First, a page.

Further monks, a wise meditator understands:

(1) ‘Sensory gratification here and now

Or sensory gratification that is to come;

(2) Sensory perceptions here and now,

Or sensory perceptions that are to come,

(3) Matter here and now,

Or matter that is to come

(4) Material perceptions here and now,

Or material perceptions that are to come,

(5) And perception of the Unshakeable –

All are just perceptions.[21]

 

Where these [perceptions] are completely given up,

That is peaceful, that is sublime, that is

 

— The plane of Bare Awareness. [22]

 

“Practicing in this way

And often meditating in this way,

The mind becomes clear and calm.

 

With this clear and serene awareness,

One experiences the plane of Bare Awareness at that time;

 

Separating from the body after death;

One is directly liberated by discernment;

 

It is possible that their consciousness rolls onwards

And arrives at the plane of Bare Awareness.

 

Monks this is called the first way

conducive to the plane of Bare Awareness.”

 

[2.2 Empty of a Self] #

 

Further monks,

A wise meditator goes

To the forest,

At the root of a tree or

To an empty cabin and understands:

‘This is empty of Self

or anything that belongs to a Self’[23]

 

Practicing in this way

And often meditating in this way,

the mind becomes clear and calm.

 

With this clear and serene awareness,

One experiences the plane of Bare Awareness at that time;

 

Separating from the body after death;

One is directly liberated by discernment;

 

It is possible that their consciousness rolls onwards

And arrives at the plane of Bare Awareness.

 

Monks this is called the second way

conducive to the plane of Bare Awareness.

 

[2.3. The End of Possessions] #

 

Further monks,

A wise meditator understands:

‘I do not belong to anyone anywhere.

Nor is there anything belonging to me anywhere at all.’[24]

 

“Practicing in this way

And often meditating in this way,

The mind becomes clear and calm.

 

With this clear and serene awareness,

One experiences the plane of Bare Awareness at that time;

 

Separating from the body after death;

One is directly liberated by discernment;

 

It is possible that their consciousness rolls onwards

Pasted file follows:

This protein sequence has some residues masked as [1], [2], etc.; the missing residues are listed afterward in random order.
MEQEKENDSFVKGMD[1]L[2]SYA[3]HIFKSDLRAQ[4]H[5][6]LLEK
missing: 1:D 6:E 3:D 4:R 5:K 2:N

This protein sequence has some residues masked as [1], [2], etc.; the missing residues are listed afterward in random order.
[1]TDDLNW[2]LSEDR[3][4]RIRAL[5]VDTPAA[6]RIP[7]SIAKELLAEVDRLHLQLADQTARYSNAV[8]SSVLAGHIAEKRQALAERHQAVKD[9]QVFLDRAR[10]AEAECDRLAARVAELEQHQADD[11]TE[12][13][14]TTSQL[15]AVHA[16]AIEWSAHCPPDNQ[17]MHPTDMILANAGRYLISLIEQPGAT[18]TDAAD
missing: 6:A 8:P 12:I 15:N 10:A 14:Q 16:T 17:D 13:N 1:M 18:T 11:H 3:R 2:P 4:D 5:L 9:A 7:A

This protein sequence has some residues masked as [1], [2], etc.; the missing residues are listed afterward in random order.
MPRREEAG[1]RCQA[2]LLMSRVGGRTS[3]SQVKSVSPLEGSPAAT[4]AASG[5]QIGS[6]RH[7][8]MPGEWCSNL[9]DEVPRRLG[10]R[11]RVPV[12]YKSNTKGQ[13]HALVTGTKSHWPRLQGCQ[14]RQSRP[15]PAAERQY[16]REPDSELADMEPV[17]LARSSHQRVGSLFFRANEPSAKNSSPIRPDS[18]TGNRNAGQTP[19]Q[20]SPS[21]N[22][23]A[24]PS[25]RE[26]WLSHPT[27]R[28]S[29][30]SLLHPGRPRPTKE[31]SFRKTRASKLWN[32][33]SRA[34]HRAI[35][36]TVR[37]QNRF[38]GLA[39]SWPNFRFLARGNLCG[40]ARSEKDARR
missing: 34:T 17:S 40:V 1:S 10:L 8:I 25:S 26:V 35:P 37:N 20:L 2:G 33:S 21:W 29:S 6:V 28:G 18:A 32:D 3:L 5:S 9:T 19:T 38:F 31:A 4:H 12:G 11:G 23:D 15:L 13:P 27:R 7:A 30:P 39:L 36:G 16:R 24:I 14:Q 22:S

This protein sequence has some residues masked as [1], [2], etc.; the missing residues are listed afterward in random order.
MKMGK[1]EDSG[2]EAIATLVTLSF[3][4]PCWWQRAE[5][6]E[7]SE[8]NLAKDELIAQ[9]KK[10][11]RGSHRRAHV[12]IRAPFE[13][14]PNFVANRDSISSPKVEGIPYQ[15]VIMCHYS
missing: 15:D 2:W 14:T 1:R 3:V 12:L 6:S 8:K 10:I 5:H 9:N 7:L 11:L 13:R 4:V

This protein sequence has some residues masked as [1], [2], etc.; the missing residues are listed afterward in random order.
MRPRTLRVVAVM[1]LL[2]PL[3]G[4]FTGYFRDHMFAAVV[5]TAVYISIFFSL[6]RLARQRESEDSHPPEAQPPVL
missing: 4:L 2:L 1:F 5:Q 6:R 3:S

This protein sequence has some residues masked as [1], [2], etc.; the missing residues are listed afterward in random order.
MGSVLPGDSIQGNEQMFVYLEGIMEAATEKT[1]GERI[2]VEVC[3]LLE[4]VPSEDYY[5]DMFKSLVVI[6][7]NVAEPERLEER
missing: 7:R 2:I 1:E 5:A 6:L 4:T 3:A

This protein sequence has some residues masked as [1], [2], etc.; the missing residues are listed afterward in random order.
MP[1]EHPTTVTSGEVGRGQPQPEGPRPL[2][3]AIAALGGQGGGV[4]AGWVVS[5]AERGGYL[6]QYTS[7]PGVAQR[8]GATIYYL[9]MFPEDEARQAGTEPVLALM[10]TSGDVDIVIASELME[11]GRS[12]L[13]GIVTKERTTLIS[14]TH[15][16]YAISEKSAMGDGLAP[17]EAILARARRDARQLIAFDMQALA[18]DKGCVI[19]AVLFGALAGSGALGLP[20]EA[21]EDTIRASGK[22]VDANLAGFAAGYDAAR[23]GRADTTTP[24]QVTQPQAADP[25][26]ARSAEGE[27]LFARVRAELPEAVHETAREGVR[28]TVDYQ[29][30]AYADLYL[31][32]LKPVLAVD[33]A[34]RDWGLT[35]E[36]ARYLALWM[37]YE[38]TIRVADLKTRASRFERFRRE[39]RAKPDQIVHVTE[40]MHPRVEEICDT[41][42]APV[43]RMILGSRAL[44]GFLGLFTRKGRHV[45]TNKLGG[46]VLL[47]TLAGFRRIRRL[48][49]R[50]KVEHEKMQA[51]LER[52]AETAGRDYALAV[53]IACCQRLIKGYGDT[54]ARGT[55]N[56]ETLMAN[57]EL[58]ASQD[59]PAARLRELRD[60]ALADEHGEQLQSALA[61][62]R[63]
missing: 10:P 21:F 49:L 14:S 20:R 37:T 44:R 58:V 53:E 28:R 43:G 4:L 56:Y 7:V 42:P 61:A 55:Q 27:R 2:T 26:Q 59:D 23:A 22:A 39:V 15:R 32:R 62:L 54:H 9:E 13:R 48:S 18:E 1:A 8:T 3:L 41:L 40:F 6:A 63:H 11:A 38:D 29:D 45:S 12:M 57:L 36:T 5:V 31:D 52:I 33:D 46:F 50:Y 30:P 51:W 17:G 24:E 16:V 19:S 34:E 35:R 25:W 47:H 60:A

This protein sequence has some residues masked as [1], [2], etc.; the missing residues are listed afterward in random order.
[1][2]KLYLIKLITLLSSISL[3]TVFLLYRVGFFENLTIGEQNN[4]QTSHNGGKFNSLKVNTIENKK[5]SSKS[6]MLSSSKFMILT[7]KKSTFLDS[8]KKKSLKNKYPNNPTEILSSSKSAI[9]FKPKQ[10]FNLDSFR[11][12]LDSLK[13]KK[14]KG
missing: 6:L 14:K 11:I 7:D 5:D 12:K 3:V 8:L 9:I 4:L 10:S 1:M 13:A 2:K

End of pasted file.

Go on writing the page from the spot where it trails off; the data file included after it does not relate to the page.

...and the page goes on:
And arrives at the plane of Bare Awareness.

 

Monks this is called the second way

conducive to Bare Awareness.”

 

[3. The Limit of Awareness] #

 

[3.1. Bare Awareness as Only Perception] #

 

Further monks,

A wise meditator understands:

(1) Sensory gratification here and now

Or sensory gratification that is to come;

 

(2) Sensory perceptions here and now,

Or sensory perception that are to come,

(3) Matter here and now,

Or matter that is to come

 

(4) Material perceptions here and now,

Or material perceptions that are to come,

 

(5) The perception of the Unshakeable,

(6) And the perception of the plane of Bare Awareness;

All are just perceptions.[25]

 

Where these [perceptions] are completely given up,

That is peaceful,

that is sublime, that is

 

— The plane between awareness and its release.

 

Practicing in this way

And often meditating in this way,

The mind becomes clear and calm.

 

With this clear and serene awareness,

One experiences the plane between awareness and its release;

 

Separating from the body after death;

One is directly liberated by discernment;

 

It is possible that their consciousness rolls onwards

And arrives at the plane between awareness and its release.

 

Monks this is called the first way

conducive to the plane between awareness and its release.”

 

[4. Nibbāna] #

 

When this was said, the venerable Ānanda asked the Buddha:

 

[Ānanda]

“Bhante, if a monk practices like this thinking:

 

‘There is nothing and nothing of me;

There will not be [anything], nor will I be;

All of that which is;

I am giving up.’[26]

 

Thus, one gains steadiness of mind.

Could some monk here be completely liberated,

And some others not.”[27]

 

[The Buddha]

“It is possible Ānanda.”

 

[Ānanda]

“What is the cause Bhante,

What is the condition for this?”

 

[The Buddha]

“Here Ānanda, one practices in this way thinking:

‘There is nothing and nothing of me;

There will not be [anything], nor will I be;

All of that which is;

I am giving up.’

 

Thus, one gains steadiness of mind.

 

Then one takes pleasure in it,

Looks forward to it,

And to remain attached to it.[28]

 

When one takes pleasure in it,

Looks forward to it,

And remains attached to this steady mental calm;

 

One’s mind remains dependent upon it by clinging.[29]

 

Ānanda,

one with clinging is not completely liberated.”[30]

 

[Ānanda]

“Bhante, what does one’s mind then clings to?[31]